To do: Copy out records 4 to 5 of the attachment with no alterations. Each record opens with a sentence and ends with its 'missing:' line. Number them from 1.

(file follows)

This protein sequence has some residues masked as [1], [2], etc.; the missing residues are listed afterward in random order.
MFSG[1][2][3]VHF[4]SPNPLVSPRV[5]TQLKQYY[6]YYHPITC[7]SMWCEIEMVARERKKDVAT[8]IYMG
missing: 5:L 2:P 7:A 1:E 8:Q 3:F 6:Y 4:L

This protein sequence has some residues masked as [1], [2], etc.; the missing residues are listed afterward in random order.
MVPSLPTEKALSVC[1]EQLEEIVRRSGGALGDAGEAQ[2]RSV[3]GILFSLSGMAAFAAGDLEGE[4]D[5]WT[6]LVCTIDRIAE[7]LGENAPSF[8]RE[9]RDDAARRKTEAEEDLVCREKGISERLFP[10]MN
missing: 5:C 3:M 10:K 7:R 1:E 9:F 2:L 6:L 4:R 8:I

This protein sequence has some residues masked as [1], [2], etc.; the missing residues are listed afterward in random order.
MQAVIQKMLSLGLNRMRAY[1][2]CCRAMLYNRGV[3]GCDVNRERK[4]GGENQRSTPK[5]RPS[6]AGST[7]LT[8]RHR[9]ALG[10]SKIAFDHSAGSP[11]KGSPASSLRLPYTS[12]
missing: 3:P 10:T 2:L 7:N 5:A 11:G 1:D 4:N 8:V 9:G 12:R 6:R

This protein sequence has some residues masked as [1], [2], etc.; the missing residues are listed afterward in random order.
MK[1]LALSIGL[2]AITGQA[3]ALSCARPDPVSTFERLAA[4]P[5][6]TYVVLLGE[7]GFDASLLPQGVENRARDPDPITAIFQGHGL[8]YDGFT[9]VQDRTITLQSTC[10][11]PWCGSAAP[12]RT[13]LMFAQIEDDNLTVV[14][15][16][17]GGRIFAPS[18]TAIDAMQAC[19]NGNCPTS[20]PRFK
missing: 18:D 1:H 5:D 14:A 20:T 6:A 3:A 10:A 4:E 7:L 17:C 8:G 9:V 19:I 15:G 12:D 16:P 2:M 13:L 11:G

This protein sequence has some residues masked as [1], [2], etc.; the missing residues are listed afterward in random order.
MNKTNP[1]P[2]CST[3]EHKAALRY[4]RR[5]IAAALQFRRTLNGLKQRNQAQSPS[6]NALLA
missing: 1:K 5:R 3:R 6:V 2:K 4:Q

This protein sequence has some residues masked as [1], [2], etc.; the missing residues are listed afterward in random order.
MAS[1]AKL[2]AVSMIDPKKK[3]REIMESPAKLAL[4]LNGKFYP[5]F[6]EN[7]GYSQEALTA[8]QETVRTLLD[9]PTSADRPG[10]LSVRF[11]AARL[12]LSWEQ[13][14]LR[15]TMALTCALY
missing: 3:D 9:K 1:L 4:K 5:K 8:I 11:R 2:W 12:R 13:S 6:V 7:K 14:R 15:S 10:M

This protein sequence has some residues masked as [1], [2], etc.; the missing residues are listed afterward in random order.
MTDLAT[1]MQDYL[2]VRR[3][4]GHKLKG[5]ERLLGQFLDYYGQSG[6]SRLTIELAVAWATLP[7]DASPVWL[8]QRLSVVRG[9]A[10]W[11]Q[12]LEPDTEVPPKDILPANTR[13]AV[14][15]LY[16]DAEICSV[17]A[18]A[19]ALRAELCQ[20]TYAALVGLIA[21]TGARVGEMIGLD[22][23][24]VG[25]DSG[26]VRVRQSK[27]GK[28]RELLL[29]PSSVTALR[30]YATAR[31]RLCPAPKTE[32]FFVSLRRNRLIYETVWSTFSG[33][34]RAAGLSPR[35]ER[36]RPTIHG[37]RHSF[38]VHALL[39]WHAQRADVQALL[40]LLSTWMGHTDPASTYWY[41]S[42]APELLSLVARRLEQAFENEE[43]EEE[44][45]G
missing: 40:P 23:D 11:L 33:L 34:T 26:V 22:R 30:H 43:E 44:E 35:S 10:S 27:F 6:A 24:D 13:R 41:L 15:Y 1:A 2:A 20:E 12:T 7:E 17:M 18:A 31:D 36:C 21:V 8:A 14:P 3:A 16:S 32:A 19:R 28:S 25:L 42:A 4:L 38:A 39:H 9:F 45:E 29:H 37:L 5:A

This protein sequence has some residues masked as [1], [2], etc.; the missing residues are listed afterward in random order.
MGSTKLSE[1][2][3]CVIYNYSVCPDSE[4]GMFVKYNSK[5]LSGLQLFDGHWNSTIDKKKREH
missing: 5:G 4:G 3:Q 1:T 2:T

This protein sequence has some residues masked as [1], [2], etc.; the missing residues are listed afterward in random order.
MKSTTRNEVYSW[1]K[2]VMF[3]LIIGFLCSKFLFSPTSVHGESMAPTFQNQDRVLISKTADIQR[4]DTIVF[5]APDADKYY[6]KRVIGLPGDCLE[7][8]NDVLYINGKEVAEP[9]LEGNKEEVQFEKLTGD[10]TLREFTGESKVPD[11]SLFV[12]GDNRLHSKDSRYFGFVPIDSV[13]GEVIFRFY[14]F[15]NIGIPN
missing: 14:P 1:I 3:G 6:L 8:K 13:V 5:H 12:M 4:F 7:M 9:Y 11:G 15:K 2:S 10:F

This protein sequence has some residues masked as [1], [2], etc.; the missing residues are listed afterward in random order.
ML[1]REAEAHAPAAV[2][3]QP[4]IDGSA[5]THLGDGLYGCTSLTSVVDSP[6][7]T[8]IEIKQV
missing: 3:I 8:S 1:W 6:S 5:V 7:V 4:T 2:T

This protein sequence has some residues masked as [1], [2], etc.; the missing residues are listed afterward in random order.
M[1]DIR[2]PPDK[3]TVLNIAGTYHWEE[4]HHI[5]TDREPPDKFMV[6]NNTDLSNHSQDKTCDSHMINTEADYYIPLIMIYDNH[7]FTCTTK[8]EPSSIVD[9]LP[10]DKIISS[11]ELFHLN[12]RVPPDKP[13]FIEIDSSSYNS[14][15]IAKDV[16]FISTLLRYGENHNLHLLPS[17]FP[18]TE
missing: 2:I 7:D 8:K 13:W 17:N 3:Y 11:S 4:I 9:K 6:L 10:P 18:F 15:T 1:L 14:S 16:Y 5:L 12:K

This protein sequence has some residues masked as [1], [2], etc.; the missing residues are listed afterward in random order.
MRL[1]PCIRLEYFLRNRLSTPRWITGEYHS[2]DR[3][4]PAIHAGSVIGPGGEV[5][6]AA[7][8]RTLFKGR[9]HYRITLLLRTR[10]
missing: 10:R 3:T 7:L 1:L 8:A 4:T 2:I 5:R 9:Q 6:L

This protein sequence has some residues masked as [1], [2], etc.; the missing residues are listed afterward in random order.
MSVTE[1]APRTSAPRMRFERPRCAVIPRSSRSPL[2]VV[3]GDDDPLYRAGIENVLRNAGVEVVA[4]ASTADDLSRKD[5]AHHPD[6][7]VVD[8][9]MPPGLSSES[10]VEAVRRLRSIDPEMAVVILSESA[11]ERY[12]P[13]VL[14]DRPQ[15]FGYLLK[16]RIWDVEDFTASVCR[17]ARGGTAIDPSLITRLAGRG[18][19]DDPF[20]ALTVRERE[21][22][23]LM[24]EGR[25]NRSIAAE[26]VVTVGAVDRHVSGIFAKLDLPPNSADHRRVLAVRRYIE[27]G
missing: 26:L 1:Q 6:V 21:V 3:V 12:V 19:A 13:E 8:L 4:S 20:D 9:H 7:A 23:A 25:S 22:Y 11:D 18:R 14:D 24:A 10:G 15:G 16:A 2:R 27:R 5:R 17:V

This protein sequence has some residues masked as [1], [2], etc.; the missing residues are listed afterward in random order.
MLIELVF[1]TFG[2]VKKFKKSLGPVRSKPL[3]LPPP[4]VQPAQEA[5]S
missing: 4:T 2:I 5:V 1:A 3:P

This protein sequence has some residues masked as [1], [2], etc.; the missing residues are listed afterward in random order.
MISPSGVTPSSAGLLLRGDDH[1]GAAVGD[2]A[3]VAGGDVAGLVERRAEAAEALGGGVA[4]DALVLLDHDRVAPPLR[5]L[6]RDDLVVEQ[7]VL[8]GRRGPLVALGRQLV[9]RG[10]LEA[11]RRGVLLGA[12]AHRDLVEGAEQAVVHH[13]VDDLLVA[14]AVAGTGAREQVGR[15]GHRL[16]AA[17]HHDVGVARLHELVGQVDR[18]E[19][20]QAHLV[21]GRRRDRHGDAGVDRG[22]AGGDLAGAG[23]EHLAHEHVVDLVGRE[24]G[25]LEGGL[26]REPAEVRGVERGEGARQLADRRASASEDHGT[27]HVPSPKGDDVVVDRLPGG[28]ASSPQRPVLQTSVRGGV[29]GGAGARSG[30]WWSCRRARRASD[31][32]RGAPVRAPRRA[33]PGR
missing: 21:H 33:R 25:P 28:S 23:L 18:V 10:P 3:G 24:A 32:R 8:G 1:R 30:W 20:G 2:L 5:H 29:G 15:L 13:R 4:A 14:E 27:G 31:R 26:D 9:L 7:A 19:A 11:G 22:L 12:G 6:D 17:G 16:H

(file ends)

This protein sequence has some residues masked as [1], [2], etc.; the missing residues are listed afterward in random order.
MK[1]LALSIGL[2]AITGQA[3]ALSCARPDPVSTFERLAA[4]P[5][6]TYVVLLGE[7]GFDASLLPQGVENRARDPDPITAIFQGHGL[8]YDGFT[9]VQDRTITLQSTC[10][11]PWCGSAAP[12]RT[13]LMFAQIEDDNLTVV[14][15][16][17]GGRIFAPS[18]TAIDAMQAC[19]NGNCPTS[20]PRFK
missing: 18:D 1:H 5:D 14:A 20:T 6:A 3:A 10:A 4:E 7:L 17:C 8:G 9:V 19:I 15:G 12:D 16:P 2:M 13:L 11:G

This protein sequence has some residues masked as [1], [2], etc.; the missing residues are listed afterward in random order.
MNKTNP[1]P[2]CST[3]EHKAALRY[4]RR[5]IAAALQFRRTLNGLKQRNQAQSPS[6]NALLA
missing: 1:K 5:R 3:R 6:V 2:K 4:Q